Comics A.M. | Founder Mark Smylie to leave Archaia

Publishing | Archaia founder Mark Smylie will leave the company he founded in 2002 to focus on his writing career. Creator of Artesia and author of the 2014 novel The Barrow, sold the company in 2008 to Kunoichi Inc., but remained as an acting principal. BOOM! Studios then purchased Archaia in 2013, transforming it into an imprint of the publisher. [press release]

Conventions | Filmmaker John Waters says the organizers of Shock Pop Comic Con, which took place in Fort Lauderdale, Florida, on the weekend of Feb. 14, owe him $6,250 — and they have told him they don't intend to pay. Waters said the con seemed legit, if lightly attended, and they paid the first half of his fee up front. “I didn’t think that they were gonna – in a very short time – send a letter from a lawyer that basically was just like, ‘Don’t bother even trying,’” he said. But that's what they did: The letter said the company that organized the event "had to close their doors and had no assets within which to satisfy its debts." Freelance talent manager Shade Rupe said the con had "an incredible lineup," but it was poorly organized; he got stuck with the limo bill for one of the people he represents, actor Danny Trejo. [Broward/Palm Beach New Times]

Political cartoons | On the advice of its Security Intelligence Police, the Finnish Parliament has canceled an event at which artist Lars Vilks was scheduled to appear. Vilks has drawn caricatures of the Prophet Muhammad and was the target of an assassination attempt in February. [Yle Uutiset]

Creators | Rep. John Lewis and his collaborators on his graphic memoir March, writer Andrew Aydin and artist Nate Powell, talked about the book and tied it in to current events at an appearance at the Brooklyn Public Library. “There’s a weight to the fact that these books have a voice and presence in larger public discussion, because they are needed,” Powell said. “We have the terrible fortune of having our books appear at a juncture in American history and events that really illuminate the distance we have come [since the 1960s], and the way in which that distance has not traversed.” [Brooklyn Eagle]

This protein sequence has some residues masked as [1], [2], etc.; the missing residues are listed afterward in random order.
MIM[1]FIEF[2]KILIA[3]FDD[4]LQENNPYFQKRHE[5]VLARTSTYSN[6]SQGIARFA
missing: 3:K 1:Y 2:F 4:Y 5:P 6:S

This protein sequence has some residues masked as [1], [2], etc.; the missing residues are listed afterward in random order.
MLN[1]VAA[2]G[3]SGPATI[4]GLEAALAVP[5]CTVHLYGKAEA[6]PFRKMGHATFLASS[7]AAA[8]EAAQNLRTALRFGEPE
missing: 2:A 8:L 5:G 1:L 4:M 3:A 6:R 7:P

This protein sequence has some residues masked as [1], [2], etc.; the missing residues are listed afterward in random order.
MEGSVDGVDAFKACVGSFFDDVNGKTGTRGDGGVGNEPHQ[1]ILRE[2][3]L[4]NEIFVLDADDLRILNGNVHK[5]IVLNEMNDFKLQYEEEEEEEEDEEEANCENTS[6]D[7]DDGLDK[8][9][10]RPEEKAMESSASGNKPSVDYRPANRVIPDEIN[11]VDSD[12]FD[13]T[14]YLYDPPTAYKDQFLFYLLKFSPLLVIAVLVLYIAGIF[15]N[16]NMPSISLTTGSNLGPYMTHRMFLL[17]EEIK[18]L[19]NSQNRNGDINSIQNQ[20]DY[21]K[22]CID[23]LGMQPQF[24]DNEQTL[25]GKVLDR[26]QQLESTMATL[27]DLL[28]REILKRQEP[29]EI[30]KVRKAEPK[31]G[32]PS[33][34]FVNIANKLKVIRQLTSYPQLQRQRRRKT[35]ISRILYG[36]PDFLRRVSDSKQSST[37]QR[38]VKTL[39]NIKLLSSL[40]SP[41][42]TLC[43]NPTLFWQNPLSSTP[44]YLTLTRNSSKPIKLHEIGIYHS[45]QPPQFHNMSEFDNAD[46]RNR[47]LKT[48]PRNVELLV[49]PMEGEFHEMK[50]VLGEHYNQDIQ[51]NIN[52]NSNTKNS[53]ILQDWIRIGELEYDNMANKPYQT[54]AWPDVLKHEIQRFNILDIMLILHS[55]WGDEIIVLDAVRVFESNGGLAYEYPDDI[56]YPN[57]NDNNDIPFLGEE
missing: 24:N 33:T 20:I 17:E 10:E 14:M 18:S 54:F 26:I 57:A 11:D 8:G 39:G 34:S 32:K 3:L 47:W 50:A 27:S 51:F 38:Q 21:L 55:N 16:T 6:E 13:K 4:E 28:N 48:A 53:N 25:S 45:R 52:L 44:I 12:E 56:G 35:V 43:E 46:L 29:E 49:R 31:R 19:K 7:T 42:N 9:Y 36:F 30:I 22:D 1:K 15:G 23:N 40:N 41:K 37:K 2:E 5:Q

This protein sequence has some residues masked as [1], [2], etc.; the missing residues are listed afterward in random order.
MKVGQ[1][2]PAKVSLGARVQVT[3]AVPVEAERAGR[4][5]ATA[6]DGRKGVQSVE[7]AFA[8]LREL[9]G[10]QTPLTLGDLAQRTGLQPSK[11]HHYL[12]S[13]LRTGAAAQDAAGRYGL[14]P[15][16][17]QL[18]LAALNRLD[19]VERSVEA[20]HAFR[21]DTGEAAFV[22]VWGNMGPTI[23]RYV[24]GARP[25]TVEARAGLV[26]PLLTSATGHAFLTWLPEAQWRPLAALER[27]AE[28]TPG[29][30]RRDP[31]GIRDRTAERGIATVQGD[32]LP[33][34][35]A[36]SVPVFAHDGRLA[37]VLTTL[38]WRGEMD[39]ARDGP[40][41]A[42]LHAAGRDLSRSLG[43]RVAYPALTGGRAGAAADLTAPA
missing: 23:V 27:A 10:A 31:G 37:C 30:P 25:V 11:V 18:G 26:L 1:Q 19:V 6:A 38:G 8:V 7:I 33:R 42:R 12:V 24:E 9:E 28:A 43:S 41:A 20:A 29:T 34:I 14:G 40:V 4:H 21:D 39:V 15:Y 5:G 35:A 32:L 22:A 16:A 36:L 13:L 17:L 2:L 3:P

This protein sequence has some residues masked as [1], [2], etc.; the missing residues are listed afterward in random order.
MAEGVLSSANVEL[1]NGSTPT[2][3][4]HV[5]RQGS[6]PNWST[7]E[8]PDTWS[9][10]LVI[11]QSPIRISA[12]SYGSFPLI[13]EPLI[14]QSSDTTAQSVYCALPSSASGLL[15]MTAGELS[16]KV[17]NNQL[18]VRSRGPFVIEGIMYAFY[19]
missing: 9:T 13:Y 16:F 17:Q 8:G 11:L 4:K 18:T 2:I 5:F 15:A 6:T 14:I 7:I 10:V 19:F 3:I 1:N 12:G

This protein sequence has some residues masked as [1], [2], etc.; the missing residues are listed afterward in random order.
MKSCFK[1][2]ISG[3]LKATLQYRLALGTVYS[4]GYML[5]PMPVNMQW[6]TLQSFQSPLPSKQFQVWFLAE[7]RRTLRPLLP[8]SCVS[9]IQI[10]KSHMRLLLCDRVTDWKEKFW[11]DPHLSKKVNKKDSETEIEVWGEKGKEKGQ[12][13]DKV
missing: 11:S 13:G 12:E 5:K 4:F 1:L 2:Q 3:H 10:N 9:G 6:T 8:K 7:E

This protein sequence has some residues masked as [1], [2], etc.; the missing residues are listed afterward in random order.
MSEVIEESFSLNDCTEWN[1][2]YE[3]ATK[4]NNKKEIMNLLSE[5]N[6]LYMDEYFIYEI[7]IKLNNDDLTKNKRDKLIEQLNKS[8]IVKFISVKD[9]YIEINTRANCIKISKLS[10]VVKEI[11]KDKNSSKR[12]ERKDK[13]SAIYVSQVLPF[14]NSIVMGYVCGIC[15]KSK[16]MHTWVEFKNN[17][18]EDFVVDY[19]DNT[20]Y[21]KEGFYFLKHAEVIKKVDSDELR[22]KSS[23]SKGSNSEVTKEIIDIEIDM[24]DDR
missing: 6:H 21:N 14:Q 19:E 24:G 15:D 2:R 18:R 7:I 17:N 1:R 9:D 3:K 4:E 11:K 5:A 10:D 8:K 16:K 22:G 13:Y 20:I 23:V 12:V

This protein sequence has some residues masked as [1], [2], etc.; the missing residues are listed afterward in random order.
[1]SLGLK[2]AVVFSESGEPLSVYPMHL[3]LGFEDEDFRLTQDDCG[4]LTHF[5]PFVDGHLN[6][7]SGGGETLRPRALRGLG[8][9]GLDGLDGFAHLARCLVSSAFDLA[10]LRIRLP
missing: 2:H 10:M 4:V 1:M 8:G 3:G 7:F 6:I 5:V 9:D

Creators | Scott McCloud talks about his new graphic novel The Sculptor, his love of New York, and his appearance this weekend at the MoCCA Festival. [AM New York]

Graphic novels | With MoCCA this weekend, Scott Rosenberg picks six graphic novels worth looking out for. [AM New York]

Creators | In a video interview, Sudanese political cartoonist Khalid Albaih discusses the power of political cartoons and his own work, which has resonated with young activists in the Middle East. [Jadaliyya]

Creators | Alan Katz interviews Steve Younkins, creator of the webcomic Q2Q Comics, a humorous take on life backstage at the theater. [DC Theatre Scene]

Comics | Frank Santoro goes shopping for some back issues. [The Comics Journal]

Conventions | You won't find John Waters or the cast of The Walking Dead at Linework NW; organizers of the Portland, Oregon, festival put the focus on the artists (this year's lineup includes Lisa Hanawalt and Daniel Clowes), and they intend to keep it small and intimate. [The Portland Oregonian]

Conventions | And the Georgia indie-comics festival FLUKE keeps it real simple, according to organizer Robert Newsome: “It’s a glorified zine swap. It’s a place for people to get together and see what they’ve been working on for the past year.” [Red and Black]

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